Cologne Cathedral is one of Germany’s most famous landmarks. This world-known monument of German Catholicism and Gothic Architecture is the seat of the Archbishop of Cologne and it is a UNESCO World Heritage site.
It is 157m high, so Cologne Cathedral is the largest Gothic church in Northern Europe and has the second-tallest spires after Ulm Minster. From 1880 until 1884 it was a tallest building of the world.
Construction of Cologne Cathedral began on 15 August 1248, when Archbishop Konrad von Hochstaden laid the foundation stone. It was initially planned as a shrine of the Three Wise Men. Their relicts were brought to Cologne in 1164. The eastern arm was completed and consecrated in 1322. The west front was commenced in the middle of 14th century, but the works were stopped in 1473 for nearly 400 years.
Only in the 19th century construction was continued. In 1842, after the finding of the original plan for west front, Central Cathedral Building Society (Zentral-Dombauverein zu Koln) was founded to promote and finance the completion of Cologne Cathedral. Utilizing modern construction techniques and basing on medieval plans and drawings the work was resumed. The completion of Cologne cathedral was finished on 14 August 1880.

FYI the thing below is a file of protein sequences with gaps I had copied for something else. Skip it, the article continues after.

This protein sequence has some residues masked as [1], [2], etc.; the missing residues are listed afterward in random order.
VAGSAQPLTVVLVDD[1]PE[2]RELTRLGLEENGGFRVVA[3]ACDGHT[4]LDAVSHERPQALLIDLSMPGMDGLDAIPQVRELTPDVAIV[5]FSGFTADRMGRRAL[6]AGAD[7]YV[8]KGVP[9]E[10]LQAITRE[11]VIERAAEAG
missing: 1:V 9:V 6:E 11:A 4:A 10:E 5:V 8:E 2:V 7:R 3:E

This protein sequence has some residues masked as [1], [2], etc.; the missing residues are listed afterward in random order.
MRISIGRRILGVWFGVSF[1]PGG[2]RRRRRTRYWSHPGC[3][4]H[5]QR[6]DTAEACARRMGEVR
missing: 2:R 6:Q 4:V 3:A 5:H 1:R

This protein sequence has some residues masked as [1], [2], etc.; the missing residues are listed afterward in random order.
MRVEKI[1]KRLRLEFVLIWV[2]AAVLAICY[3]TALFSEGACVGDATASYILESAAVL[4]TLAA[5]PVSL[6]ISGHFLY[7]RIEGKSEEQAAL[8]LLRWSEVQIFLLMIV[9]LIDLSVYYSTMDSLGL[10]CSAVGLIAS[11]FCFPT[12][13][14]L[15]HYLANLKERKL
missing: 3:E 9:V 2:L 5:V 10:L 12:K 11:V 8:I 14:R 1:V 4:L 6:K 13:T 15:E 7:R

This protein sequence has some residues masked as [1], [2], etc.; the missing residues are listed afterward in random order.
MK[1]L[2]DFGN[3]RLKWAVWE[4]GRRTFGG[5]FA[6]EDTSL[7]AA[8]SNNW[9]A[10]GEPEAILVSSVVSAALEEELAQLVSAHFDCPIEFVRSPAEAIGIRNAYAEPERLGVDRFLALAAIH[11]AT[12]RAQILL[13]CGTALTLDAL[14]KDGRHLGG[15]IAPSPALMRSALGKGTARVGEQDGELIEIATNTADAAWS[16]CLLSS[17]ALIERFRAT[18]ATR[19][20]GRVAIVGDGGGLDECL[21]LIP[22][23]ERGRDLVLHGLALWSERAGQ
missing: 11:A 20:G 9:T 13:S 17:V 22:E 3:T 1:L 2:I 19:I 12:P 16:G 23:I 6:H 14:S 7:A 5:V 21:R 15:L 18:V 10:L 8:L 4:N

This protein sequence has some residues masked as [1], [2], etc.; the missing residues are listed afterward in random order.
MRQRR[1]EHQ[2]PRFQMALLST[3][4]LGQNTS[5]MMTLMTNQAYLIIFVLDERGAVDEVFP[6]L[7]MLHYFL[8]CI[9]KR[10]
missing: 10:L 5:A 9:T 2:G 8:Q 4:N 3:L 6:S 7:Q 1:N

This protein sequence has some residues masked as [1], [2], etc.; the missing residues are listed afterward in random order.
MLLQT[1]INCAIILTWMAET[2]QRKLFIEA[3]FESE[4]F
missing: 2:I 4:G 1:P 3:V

One of the treasures of the cathedral is the High Altar, which was installed in 1322. The most celebrated work of art in the cathedral is the Shrine of the Three Kings. Near the vestry is the Gero-Kreuz, a large crucifix carved in oak. In the Sacrament Chapel is the Mailänder Madonna (“Milan Madonna”), a wooden sculpture depicting the Blessed Virgin Mary and the infant Jesus. The altar houses the relics of Saint Irmgardis. Many other above price works of art are in the Cathedral Treasury.